Ever wondered who sets the rates for contract roles, how to get a prospective client to increase what they’re willing to pay, or how to squeeze an agent’s commission in your favour?
We asked Simon Bichara to answer these, and other questions, from a hiring manager’s point of view.
In general terms, what should contractors do to ensure they can maximise their earning potential?
Firstly contracting is a market, so supply and demand applies. So, the first thing to do is to make sure you’re contracting in a sector where demand outstrips supply. For example – at present in financial services there is huge demand for regulatory skills which outstrips the supply of appropriate personnel. If you haven’t got those skills then you can get them through training, or through offering to work on an junior role for a reduced rate for a while in order to gain experience.
The second thing is to ensure that you’re developing deep skills – typically those with more skills and experience will be more valuable (and thus better paid) than journeymen. Everyone likes to big up their job titles, so this has become pretty meaningless – what really matters is the job you’re capable of doing not how it’s labelled. Of course it’s also important to evidence these skills – every other contractor applying for the role will also be trying to sell themselves, so if you are the standout candidate independent evidence of your strengths will help you land the role.
Who sets the rates advertised on job boards? Are clients advised by their recruiters / agents?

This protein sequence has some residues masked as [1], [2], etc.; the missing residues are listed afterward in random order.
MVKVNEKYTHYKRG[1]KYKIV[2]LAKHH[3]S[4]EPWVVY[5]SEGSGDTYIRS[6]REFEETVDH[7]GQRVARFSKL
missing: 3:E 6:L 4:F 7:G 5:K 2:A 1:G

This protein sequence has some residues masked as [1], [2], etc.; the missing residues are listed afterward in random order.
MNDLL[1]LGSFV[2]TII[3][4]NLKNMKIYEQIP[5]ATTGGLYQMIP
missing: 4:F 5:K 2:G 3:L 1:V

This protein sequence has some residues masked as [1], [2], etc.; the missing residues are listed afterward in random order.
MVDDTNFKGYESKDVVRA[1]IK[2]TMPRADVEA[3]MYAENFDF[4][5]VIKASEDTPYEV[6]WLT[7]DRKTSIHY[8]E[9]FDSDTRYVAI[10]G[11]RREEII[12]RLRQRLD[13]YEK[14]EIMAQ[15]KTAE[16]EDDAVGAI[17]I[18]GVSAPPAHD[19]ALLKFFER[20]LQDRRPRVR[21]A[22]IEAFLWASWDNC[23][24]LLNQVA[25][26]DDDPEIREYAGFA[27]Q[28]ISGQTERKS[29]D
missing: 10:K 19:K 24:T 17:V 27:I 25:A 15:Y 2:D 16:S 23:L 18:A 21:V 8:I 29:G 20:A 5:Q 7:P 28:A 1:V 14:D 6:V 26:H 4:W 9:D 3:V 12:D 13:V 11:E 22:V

Typically it’s a combination of the client and the agent. Most experienced hiring managers will know the market well and where they need to pitch the money to get the right skills – others will less experience will rely more on advice from their recruiters. The prices you see advertised will, of course, actually be placed by the recruiters – and not all firms are scrupulous about this. Some will inflate the rate in order to get more applications, and hope that they can persuade the client to pay; others will be more realistic. Treat all the data you see in adverts with a large pinch of salt – only data on actually achieved rates is really worthwhile.
As a hiring manager I’ve yet to see a source of this data which matches my experience of hiring.
Typically, will clients agree to a higher contract rate if an applicant has the right skills?
It depends. Sometimes the job only needs a certain skill level, and having more than this just helps you be ahead of the pack in landing it. In this case you’re unlikely to be able to push the rate up. In others the skill level of the worker can be decisive, and in these cases the client should be willing to pay more – this is one of the reasons that it’s worth asking searching questions about the role to understand not only what it is, but how it fits into the company.
Remember that in any large company you’ll need not only to persuade the immediate hiring manager, but also to give them the evidence to persuade their boss and their HR department to make an exception for you – again, hard evidence is important here. Word of mouth is unlikely to be enough.
If not, how likely will a recruiter cut his/her commission in favour of the contractor? (or is this more of a myth?)
It depends on the sector and the end company. You’re much less likely to see this with a large company in financial services, for example, because they will have an effective procurement department who will have squeezed the agent’s margin down to the bone already. A small company in healthcare, by contrast, might still be paying a 20 or 25% margin – giving a lot of scope for the agent to shave their margin to get a contractor the role.
You should know what margin your agent is taking. It’s fair that they take some (they have to eat too) – but make sure it’s not too much.
If you found this article useful, try another set of questions answered by Simon here – what recruiters really want to see on a contractor’s CV.